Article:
John Cassavetes and Peter Falk in 1976's "Mikey and Nicky."

Mikey and Nicky  

August 12, 2019


Elaine May



John Cassavetes

Peter Falk

Ned Beatty









1 Hr., 59 Mins.


icky (John Cassavetes), a second-rate gangster, does this all the time. He gets himself into a jam and convinces his friend, Mikey (Peter Falk), also a hood but a much better one, to help him get out of it. But the jam Nicky’s gotten himself in this time, as we hear about at the beginning of Mikey and Nicky (1976), Elaine May’s excellent comic gangster drama, is one we’re doubtful Nicky will easily get out of. There are a couple of

reasons for this. One of them has to do with the fact that he’s stolen money from his boss — something that’s been discovered and, of course, is not a thing for which you get slapped on the wrist when you’re working for the mob. The other is rooted in the truth that Mikey, despite being Nicky’s lifelong friend and unequaled confidant, is secretly working against him. He’s been assigned to bring Nicky “in” to quicken the kill-off process.


Nicky’s been wasting away in bed at a flophouse in order to protect himself for the last few hours. Mikey manages to get him out under the auspices of a night out. They visit their favored meet-up spots and then some nostalgic childhood venues; they also call on every conversation topic a pair possibly could when spending about 12 hours straight together. Tension ratchets up as the night progresses. Not just because Nicky and Mikey indulge in some bad, bizarre behavior — hassling a bus driver needlessly for not letting them exit through the front; inciting a racist fight in a bar in a black neighborhood; visiting Nicky’s mistress to both cheaply romance and torment her — but also because you can tell there are some unspoken conditions.


Mikey might let Nicky live if the latter makes it seem like he’s willing to pursue a healthier sort of friendship. Nicky only ever seems to take interest in Mikey if he needs something; calls are usually left unanswered, leading to months of mutual silence. And Nicky, throughout the night, is having an internal dialogue with himself. He suspects Mikey isn’t telling him something. The latter has a weird hang-up about making calls, getting calls at random phone booths. But Nicky doesn’t want to say anything. What if his accusations are wrong, and then he loses the only person whom he loves and trusts? (His wife and kid, whom he treats as ancillary to his life, just don’t do it for him the same way.)


Mikey and Nicky, downtempo and wandering to a point, feels like an antithesis of the gangster movies of the 1970s. It makes for a stark contrast to the homeric, romantic The Godfather movies of the decade (1972-’74) and the brash, stormy Mean Streets (1973). Though the genre’s finest also just as much emphasized their characters as they did their sweepingly seedy storylines, few feel as unprocessed yet wide-ranging as Mikey and Nicky. It takes place over the course of just a night and focuses mostly on two characters. (Though it does feature great walk-ons by Ned Beatty, as the main hitman, Rose Arrick as Mikey’s wife, Carol Grace as Nicky’s other woman.) But it packs a wallop. You can really feel the pains accompanying the slow decline of the friendship of Mikey and Nicky, Philadelphia people who have been friends since forever, in 119 minutes. May, who also wrote the film, astutely captures what we imagine standard, middle-age criminal life to be. But never is she making any overt statements.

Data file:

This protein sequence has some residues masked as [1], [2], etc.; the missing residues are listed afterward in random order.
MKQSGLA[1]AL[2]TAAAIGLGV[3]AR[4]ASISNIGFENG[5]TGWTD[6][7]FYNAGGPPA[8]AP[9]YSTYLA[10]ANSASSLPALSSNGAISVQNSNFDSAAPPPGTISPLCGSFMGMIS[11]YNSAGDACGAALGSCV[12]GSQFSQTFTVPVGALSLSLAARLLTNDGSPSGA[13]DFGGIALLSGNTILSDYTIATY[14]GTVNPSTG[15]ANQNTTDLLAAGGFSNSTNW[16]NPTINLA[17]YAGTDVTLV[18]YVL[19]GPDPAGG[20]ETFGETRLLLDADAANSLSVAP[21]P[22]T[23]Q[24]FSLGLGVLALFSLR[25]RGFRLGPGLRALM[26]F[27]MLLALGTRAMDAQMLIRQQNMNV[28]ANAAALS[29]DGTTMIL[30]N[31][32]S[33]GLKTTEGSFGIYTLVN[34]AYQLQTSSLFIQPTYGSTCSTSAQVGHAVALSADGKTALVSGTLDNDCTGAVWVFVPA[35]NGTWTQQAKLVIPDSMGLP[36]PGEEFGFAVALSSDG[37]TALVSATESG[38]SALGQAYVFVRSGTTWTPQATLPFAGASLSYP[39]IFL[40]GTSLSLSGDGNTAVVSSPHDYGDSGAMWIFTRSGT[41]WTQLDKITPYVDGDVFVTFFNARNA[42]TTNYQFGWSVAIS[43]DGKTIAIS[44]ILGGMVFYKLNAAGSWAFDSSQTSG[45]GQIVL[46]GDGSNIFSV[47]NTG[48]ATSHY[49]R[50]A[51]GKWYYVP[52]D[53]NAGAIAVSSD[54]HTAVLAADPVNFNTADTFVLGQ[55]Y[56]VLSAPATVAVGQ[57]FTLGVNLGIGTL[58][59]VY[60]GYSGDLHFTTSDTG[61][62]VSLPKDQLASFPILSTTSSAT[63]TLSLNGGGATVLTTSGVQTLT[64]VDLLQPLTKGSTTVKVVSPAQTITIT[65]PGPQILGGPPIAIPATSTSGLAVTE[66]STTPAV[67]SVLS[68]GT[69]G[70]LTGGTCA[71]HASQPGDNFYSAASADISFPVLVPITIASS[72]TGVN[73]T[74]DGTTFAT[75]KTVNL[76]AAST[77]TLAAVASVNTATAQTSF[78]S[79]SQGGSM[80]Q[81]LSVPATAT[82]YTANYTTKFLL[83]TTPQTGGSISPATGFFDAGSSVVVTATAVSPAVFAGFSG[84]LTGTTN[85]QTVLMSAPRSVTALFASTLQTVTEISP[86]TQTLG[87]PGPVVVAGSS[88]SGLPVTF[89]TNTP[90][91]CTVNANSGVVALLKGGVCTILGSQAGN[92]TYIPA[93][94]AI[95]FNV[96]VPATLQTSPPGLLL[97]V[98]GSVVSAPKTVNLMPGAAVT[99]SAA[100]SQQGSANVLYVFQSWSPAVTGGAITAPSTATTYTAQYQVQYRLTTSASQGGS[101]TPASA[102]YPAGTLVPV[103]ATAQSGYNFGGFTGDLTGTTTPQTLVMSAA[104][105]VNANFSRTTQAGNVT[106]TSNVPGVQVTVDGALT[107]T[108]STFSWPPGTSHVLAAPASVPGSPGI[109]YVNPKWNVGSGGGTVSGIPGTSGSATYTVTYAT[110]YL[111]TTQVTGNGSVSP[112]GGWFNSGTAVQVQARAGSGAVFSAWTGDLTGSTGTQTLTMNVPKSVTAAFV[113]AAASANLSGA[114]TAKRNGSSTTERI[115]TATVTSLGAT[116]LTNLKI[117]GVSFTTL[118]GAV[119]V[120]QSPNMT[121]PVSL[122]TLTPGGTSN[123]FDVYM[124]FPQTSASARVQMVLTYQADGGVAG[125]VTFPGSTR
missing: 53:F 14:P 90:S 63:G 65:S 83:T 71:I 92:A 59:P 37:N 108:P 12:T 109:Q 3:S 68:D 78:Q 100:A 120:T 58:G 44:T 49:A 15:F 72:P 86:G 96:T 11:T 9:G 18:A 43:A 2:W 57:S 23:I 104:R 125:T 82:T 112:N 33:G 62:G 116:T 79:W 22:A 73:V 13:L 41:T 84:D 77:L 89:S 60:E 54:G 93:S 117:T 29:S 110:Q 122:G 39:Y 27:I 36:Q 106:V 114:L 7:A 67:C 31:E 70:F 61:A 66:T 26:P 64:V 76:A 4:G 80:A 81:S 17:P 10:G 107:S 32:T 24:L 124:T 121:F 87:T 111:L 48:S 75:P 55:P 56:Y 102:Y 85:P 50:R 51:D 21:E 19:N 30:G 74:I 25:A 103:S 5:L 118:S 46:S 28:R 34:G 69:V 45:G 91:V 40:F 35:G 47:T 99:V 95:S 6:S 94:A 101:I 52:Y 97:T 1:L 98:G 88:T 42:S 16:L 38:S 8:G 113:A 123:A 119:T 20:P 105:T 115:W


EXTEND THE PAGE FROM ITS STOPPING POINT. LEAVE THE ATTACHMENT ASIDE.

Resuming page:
May imaginatively uses the crumbling of a lifelong friendship as a stepping stone for a number of ideas. It’s a simulacrum of the dangerous, back-stabbing milieu of the underworld. It's maybe even an allegory for the complexities of identity, with Nicky being the id and Mikey the ego. Or maybe each person represents an alternate universe, with Nicky standing in for a scattered ne’er-do-well version of a man and Mikey the level-headed and well-adjusted one. It’s also, via Mikey and Nicky’s through-the-night interactions, a treatise on toxic masculinity. Mikey is more indebted to his job than to his friend, in part, because he doesn’t want to be viewed as disposable, weak. Nicky’s film-length worry is stymied by anxieties over not just death but also appearing vulnerable. The scene in the black bar is a testament to the need of these men to evince superiority. The sequence at the mistress’ apartment, during which Nicky has sex with her in the living room while Mikey sits in the kitchen, is sandwiched by them condescending to the mistress over the fact that she’s passionate about reading and politics, then some light violence. It reveals how low they’re willing to go to retain their askew, gendered power.